Case Law Details

Case Name : In re Columbia Asia Hospitals Private Limited (GST AAR Karnataka)
Appeal Number : Advance Ruling No. KAR ADRG 26/2018
Date of Judgement/Order : 13/11/2018
Related Assessment Year :
Courts : AAR Karnataka (35) Advance Rulings (523)

In re Columbia Asia Hospitals Private Limited (GST AAR Karnataka)

(a) Whether two or more supplies of goods or services which are naturally bundled in which principal supply is exempt and others are taxable, can be treated as composite supply and if yes, principal supply being exempt supply, can the said composite supply be treated as exempt supply or the same cannot be treated as composite supply?

The two or more supplies of goods or services or both which are naturally bundled in which the principal supply is exempt and others are taxable can be treated as a composite supply of the principal supply if such principal supply is not a non-taxable supply as per sub-section (78) of section 2 of the Central Goods and Service Tax Act, 2017 and such composite supply with the principal supply being exempt supply would be treated as an exempt composite supply.

(b) If not treated as composite supply, is registered person allowed to claim input tax credit of tax paid on procurement of capital goods, inputs and input services related to both taxable supply and exempted supply?

 The applicant is eligible to claim credit of input tax credit only on for such taxes paid on the inputs, input services and capital goods which are attributable to the supplies of goods or services which are taxable under the provisions of the Central Goods and Services Tax Act, 2017 and not attributable to exempt supplies of goods or services under the Central Goods and Services Tax Act, 2017.

FULL TEXT OF ORDER OF AUTHORITY OF ADVANCE RULING KARNATAKA

ORDER UNDER SUB-SECTION (4) OF SECTION 98 OF CENTRAL GOODS AND SERVICE TAX ACT, 2017 AND UNDER SUB-SECTION (4) OF SECTION 98 OF KARNATAKA GOODS AND SERVICES TAX ACT, 2017

1. M/s Columbia Asia Hospitals Private Limited, (called as the ‘Applicant’ hereinafter), having its registered office at The Icon, 2nd Floor, No.8, 80 feet Road, HAL III Stage, Indiranagar, Bengaluru 560075 has filed an application for Advance Ruling under Section 97 of CGST Act, 2017, KGST Act, 2017 read with Rule 104 of CGST Rules 2017 & KGST Rules 2017, in form GST ARA-01 discharging the fee of Rs.5,000-00 each under the CGST Act and the KGST Act.

2. The Applicant is a private limited company engaged in providing health care services categorizing them as In-patient (IP) and Out-patient (OP) services. The Company is also engaged in supply of medicines (pharmacy) to in-patients and out-patients. It also operates Restaurant / Canteen services in its premises which is used for supplying food and other eatable items to its patients and their attendants.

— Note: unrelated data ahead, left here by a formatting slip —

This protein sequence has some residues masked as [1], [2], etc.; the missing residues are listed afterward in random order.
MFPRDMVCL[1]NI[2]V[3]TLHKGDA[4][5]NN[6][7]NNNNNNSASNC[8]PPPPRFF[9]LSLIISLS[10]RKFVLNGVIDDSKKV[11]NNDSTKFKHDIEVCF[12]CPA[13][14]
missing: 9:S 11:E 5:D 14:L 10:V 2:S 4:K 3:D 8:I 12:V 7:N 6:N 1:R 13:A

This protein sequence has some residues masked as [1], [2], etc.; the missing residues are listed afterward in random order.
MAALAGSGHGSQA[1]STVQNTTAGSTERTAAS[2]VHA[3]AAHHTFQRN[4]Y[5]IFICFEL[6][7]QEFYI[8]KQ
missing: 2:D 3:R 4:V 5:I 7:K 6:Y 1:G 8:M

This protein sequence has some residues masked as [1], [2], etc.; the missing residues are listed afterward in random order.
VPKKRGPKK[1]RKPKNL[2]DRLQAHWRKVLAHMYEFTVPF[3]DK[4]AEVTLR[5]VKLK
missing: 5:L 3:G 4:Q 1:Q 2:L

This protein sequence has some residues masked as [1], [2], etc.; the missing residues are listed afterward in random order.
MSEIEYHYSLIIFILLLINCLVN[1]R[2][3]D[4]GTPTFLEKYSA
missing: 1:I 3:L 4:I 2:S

3. The question on which advance ruling is sought is as follows:-

(a) “Whether two or more supplies of goods or services which are naturally bundled in which principal supply is exempt and others are taxable, can be treated as composite supply and if yes, principal supply being exempt supply, can the said composite supply be treated as exempt supply or the same cannot be treated as composite supply?

(b) If not treated as composite supply, is registered person allowed to claim input tax credit of tax paid on procurement of capital goods, inputs and input services related to both taxable supply and exempted supply?”

4. The applicant furnishes some facts relevant to the stated activity:-

a. The applicant states that he is a private limited company and is an international healthcare group operating a chain of modern hospitals across Asia. The Company is currently operating across six different states having eleven hospitals out of which six units are in the state of Karnataka. The Hospitals owned by the applicant are engaged in providing secondary and tertiary Healthcare services which in turn categorises as In-patient (IP) and Out-patient (OP) services.

b. In case of inpatient services, the patients get admitted in the hospital for an invasive or non-invasive procedure. During the course of such treatment, all the necessary’ medicines, medical and non-medical consumables, implants, etc. are supplied to the patients. At the time of discharge, the charges for all the goods and services supplied would be collected by raising a consolidated invoice.

c. In case of outpatient services, the patients would avail the healthcare services on out-patient basis without getting themselves admitted in the hospital. Such outpatient services include medical consultation, administration of medicine, dressing, etc. The hospitals also have an in-house Restaurant or Canteen services in its premises to meet the dietary and food requirements of its patients, their attendants and hospital staff.